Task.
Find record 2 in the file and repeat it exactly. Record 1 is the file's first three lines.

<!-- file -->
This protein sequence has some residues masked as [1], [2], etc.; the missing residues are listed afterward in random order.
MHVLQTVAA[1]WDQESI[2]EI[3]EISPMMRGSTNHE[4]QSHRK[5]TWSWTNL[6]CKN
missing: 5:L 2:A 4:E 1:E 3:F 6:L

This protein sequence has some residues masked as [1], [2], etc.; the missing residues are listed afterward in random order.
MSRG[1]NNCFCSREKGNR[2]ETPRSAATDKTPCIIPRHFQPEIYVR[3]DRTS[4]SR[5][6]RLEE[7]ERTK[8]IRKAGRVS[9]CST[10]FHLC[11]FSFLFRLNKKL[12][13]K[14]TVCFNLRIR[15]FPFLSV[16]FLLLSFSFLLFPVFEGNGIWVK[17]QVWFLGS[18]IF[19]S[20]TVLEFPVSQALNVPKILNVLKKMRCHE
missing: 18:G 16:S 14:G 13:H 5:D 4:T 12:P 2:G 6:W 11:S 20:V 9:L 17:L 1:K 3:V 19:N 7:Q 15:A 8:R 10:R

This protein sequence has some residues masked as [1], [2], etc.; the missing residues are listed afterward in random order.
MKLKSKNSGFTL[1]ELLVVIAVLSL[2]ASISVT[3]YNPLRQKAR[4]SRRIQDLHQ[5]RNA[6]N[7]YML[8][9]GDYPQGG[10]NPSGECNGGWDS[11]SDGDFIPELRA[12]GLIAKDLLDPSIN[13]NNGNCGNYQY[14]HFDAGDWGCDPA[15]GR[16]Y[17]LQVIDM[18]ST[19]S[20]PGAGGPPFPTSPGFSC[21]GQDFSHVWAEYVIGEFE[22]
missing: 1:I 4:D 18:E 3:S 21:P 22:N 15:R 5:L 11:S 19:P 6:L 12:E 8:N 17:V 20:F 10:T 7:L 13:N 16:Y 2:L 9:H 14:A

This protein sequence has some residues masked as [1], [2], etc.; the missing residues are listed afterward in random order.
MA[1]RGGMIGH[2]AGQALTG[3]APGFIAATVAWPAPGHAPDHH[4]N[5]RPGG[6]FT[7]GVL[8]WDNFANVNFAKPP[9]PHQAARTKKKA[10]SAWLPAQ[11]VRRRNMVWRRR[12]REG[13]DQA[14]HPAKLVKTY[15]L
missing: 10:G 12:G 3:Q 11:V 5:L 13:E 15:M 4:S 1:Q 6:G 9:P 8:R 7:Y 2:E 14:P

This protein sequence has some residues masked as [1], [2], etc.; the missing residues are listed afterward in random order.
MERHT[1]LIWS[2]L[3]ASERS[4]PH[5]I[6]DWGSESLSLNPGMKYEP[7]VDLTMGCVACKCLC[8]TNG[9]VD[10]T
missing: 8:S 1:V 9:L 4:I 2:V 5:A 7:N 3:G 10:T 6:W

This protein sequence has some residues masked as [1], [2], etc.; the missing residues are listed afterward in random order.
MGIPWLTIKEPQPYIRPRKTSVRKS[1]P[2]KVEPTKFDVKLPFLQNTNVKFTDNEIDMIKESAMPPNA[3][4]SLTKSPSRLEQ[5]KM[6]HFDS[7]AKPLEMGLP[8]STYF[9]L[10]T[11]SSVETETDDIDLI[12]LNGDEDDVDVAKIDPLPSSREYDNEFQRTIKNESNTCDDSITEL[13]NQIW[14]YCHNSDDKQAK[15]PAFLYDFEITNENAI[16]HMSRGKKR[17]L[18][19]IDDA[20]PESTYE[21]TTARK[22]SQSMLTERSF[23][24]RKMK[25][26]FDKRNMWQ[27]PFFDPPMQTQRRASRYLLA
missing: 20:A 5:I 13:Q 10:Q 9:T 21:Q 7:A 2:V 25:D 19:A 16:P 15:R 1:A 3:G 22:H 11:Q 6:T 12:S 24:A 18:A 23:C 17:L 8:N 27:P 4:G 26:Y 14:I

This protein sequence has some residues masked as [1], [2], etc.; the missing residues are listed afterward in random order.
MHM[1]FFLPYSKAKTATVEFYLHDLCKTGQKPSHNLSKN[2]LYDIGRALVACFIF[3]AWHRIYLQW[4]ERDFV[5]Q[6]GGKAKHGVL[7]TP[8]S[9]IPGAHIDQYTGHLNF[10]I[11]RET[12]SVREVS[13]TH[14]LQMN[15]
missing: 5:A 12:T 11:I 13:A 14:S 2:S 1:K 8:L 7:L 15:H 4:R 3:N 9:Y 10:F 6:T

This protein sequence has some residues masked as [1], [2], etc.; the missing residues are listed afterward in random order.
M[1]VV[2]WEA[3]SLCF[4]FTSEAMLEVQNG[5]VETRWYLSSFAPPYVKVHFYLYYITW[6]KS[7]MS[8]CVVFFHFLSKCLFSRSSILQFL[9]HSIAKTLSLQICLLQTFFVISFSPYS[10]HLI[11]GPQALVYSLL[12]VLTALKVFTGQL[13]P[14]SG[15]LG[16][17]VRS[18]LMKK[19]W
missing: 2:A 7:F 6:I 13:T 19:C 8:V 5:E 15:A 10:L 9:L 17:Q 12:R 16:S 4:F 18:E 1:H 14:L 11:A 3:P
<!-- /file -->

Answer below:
This protein sequence has some residues masked as [1], [2], etc.; the missing residues are listed afterward in random order.
MSRG[1]NNCFCSREKGNR[2]ETPRSAATDKTPCIIPRHFQPEIYVR[3]DRTS[4]SR[5][6]RLEE[7]ERTK[8]IRKAGRVS[9]CST[10]FHLC[11]FSFLFRLNKKL[12][13]K[14]TVCFNLRIR[15]FPFLSV[16]FLLLSFSFLLFPVFEGNGIWVK[17]QVWFLGS[18]IF[19]S[20]TVLEFPVSQALNVPKILNVLKKMRCHE
missing: 18:G 16:S 14:G 13:H 5:D 4:T 12:P 2:G 6:W 11:S 20:V 9:L 17:L 1:K 3:V 19:N 7:Q 15:A 8:R 10:R